My two grandfathers served in the World War II. One lolo (grandfather) was a medical doctor who walked during the Death March at Bataan. He would tell me stories on how he survived the war. His name is in a marker at Tagaytay City. When he was alive, he would bring us there, proudly showing his name. He died when he was 97 years old!
At the time of Pearl Harbor, MacArthur's ground forces consisted of the Philippine Army of 10 divisions and supporting troops, with a total strength of about 100,000, and a US Regular Army contingent of more than 25,000. Of the latter force, the largest unit was the Philippine Division, consisting of one American regiment and two Philippine Scout regiments. http://worldwar2history.info/Bataan/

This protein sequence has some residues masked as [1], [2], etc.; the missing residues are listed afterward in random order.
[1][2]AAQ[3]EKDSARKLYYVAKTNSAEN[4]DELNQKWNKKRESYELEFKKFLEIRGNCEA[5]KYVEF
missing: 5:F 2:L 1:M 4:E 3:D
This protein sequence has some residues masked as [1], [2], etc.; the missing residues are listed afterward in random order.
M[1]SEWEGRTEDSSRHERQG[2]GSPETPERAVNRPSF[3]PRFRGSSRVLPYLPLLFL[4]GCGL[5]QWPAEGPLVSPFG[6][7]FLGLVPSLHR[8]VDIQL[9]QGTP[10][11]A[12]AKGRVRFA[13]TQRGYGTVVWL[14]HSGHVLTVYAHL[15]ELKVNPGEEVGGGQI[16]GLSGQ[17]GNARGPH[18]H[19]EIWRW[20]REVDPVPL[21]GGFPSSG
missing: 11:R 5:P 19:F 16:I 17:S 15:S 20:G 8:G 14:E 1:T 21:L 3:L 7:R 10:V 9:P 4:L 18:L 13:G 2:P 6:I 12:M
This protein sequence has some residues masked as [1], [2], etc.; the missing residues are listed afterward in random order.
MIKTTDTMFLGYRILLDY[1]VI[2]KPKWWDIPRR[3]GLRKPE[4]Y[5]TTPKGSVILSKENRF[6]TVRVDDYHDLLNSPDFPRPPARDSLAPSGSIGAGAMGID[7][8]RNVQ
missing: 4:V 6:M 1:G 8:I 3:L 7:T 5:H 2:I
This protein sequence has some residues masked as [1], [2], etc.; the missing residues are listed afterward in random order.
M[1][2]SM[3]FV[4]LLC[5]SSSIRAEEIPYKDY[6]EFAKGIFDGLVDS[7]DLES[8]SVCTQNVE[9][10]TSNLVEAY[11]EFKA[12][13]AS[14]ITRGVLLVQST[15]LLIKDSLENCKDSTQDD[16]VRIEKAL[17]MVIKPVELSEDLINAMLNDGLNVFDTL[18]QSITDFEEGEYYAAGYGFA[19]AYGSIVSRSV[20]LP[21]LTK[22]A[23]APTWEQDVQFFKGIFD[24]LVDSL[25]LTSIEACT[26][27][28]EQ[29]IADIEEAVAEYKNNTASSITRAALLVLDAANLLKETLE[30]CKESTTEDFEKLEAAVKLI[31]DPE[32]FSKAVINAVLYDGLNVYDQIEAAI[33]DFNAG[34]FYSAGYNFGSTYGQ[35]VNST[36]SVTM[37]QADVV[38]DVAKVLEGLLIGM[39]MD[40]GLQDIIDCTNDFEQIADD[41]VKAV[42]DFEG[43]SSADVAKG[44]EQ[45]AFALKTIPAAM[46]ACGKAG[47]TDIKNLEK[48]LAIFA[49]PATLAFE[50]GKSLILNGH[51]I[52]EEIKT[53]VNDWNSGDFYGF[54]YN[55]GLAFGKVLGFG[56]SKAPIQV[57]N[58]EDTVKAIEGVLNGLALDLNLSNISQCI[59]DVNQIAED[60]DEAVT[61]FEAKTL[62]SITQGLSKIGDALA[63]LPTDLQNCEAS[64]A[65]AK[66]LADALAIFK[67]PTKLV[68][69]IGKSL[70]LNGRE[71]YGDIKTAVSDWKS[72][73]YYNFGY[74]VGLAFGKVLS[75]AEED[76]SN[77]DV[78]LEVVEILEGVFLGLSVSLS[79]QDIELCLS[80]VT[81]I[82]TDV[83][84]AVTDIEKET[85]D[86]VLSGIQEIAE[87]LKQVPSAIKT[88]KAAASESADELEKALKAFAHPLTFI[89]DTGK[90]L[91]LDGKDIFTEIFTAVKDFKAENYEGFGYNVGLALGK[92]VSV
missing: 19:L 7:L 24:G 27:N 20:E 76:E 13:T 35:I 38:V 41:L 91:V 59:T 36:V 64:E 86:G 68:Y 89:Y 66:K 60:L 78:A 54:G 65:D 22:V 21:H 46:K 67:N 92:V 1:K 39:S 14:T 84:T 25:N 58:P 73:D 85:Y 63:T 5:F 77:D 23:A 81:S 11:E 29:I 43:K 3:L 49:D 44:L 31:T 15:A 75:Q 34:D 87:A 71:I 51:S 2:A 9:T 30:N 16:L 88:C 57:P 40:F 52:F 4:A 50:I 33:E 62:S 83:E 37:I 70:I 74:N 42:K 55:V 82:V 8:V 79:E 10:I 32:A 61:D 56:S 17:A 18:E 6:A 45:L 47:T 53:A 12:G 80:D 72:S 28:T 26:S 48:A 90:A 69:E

Our tour guide, Mr. Alfonso is also a veteran, very witty and if you don't pay attention to his "lecture," he would say, "Sasabutan kita!" (I'll pull your hair!) He's into his early 70s but still sharp, working and gwapo (handsome) for his age. He proudly shares that he has a mixture of Spanish, American and Filipino blood. He states that Corregidor with its strategic location was one of the last places to surrender to the Japanese Army.
I saw a lot of artilleries and the most exciting for me is walking inside the Malinta Tunnel to witness the light and sound presentation written and directed by the late National Artist Lamberto Avellana entitled, "The Malinta Experience." It is the National Artist's final tribute "to valor, peace and international understanding."
At the Pacific War Memorial Museum...